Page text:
What are the causes of eyelid discoloration?

Written by beth richards | 13/05/2017
What are the causes of eyelid discoloration?
(Aturkus CCFlickr, Photo courtesy lldvietnam.com, Photo flickrCC:Cahtherved)

The lids of the eyes can become discoloured for many reasons, including hormone change or imbalance, certain disorders, infections, medications, inflammation and ageing.


What are the causes of eyelid discoloration?
Lid discolouration is a side effect associated with glaucoma drops.

Some of the most common causes of eyelid discolouration are: Bruising: Usually after a trauma to the eye area Hormone changes caused by cyclic changes, thyroid, pregnancy, menopause or illness Prescription medications can cause eyelid colour change. An example of a common medication that can cause lid discolouration are prescribed drops for glaucoma called prostaglandins. Jaundice: A yellowing of the skin associated with liver function Diseases and illnesses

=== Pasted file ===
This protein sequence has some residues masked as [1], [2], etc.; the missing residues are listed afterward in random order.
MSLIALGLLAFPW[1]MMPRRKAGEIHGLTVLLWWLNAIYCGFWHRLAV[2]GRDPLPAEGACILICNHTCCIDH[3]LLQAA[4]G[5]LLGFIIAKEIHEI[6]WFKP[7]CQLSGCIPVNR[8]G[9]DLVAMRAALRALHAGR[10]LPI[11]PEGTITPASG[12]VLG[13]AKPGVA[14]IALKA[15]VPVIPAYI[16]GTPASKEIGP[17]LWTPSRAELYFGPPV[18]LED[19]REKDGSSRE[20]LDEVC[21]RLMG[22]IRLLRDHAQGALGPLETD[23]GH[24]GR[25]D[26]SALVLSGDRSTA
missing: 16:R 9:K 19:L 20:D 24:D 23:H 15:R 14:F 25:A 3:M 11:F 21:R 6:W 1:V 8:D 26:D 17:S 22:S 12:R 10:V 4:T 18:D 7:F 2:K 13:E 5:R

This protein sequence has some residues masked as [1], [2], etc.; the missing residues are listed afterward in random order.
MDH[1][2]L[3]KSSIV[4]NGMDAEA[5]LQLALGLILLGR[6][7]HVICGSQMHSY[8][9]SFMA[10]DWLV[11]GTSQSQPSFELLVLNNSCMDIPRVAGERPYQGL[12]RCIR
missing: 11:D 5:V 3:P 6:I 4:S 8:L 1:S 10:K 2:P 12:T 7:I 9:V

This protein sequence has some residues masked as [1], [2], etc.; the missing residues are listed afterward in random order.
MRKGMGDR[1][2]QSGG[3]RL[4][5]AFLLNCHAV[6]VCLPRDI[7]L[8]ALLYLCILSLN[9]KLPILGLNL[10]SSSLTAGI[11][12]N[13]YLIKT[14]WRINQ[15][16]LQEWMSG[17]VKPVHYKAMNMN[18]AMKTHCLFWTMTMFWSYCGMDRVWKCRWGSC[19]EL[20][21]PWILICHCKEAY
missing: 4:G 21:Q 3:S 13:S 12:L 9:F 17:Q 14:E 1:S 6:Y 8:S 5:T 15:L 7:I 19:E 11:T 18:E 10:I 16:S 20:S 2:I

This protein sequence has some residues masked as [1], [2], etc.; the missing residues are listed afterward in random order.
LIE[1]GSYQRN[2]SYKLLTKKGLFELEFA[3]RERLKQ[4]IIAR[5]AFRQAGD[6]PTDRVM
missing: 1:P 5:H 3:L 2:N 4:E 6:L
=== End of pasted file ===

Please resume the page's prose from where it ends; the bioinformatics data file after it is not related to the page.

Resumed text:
Associated Illnesses

What are the causes of eyelid discoloration?

Some of the illnesses that can cause lid colour change include:

Chronic allergic conjunctivitis Illnesses affecting the liver Periorbital infections of the skin can cause colour change in the lid and may be associated with influenza or strep infections. Blepharochalasis is a rare degenerative disease unique to the skin of the eyelids. Connective tissue disorders, such as Lupus Cancer and benign lesions


Lid discolouration can be gradual, in the case of ageing and normal skin changes. But it can also be a sign of changing health issues and should be monitored. Sudden discolouration is more concerning and should not be disregarded.


If you notice a change to your lids, note the time frame and degree of discolouration. Also keep track of any new medications, including vitamins and supplements, that you take on a regular basis, have started taking or might have recently stopped using.


Any change in lid colour warrants a consultation with your physician or eye-care specialist. Eye infections can rapidly deteriorate and should be treated as soon as possible.


By using the eHow.co.uk site, you consent to the use of cookies. For more information, please see our Cookie policy.